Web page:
Even though it might not feel like winter is over just yet, now is a good time to evaluate your safety program and inventory to ensure you have the right Personal Protective Equipment (PPE) for your workers to help prevent common injuries.
We have assembled some of our brightest ladies from our Technical Services department to share some of their thoughts and insights about what women bring to the table when helping ensure safety.
It’s a key part for OSHA Construction Silica compliance to ensure you have a competent person on site, but you may be wondering what it takes to be a competent person as required by the new standard.
Have you taken the necessary steps to comply with the new OSHA silica standard? 3M has resources developed by safety professionals and certified industrial hygienists to help you on the journey to comply with new US OSHA 29 CFR 1926.1153 regulation.
As you probably know by now in March 2016, OSHA launched the Respirable Crystalline Silica in Construction Regulation (29 CFR 1926.1153). Access this online resource to help learn more about the regulations and access resources and information related to silica.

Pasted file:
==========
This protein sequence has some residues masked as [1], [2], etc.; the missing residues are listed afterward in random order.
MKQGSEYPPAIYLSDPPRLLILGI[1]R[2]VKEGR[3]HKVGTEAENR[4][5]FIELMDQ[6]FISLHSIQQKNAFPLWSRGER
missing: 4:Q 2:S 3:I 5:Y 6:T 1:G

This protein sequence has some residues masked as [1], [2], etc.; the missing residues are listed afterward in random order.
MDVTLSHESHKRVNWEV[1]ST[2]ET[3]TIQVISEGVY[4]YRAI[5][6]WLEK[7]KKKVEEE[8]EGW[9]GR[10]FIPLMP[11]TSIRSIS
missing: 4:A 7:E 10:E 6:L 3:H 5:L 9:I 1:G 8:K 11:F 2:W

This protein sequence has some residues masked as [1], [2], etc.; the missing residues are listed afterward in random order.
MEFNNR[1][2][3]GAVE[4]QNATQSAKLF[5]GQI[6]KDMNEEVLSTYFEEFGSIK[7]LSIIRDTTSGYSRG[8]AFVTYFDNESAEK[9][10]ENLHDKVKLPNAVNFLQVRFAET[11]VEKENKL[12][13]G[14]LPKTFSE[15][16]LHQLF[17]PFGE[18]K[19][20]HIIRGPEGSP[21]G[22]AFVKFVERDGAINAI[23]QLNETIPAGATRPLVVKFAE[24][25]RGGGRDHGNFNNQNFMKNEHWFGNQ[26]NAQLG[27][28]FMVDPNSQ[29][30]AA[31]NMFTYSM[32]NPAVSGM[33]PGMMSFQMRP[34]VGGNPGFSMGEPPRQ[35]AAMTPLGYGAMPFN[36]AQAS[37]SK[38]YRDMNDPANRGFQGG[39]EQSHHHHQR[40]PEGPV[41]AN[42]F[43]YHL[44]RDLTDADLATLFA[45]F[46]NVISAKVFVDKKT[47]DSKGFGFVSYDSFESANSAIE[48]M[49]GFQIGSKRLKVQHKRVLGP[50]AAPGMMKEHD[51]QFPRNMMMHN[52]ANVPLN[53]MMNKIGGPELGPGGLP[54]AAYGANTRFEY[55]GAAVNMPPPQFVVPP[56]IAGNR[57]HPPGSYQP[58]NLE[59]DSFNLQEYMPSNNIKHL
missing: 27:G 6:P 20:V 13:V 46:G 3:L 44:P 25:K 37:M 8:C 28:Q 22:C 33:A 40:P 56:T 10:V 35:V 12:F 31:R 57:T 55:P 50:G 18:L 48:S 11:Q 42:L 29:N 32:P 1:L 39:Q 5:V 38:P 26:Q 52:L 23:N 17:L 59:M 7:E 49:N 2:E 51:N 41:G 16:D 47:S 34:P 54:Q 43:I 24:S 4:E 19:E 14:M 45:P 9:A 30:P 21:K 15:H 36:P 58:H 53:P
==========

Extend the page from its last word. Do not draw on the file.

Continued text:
Let us be your guide to better help keep workers healthy and safe by signing up to receive tools and information on the new Respirable Crystalline Silica in Construction regulation, OSHA 29 CFR 1926.1153.
Are falls a concern to you or your workers? Do you regularly inspect walking-working surfaces, correct and guard against hazardous conditions? Are you committed to a safe working environment at your company?
Traditionally, snap hooks or connectors used in fall protection help provide a secure connection point. However, workers will frequently anchor these connectors incorrectly. In work environments such as construction, tower climbing, scaffolding and steel erection, the use of connectors that are not rated for transverse loads may present inherent risks.
3M salutes women in the welding profession and supports Women in Apprenticeship Day, which is part of National Apprenticeship Week.
Certain government grants for PPE require CBRN approval, and it is considered a best practice for emergency preparedness and patient decontamination to use a CBRN PAPR system.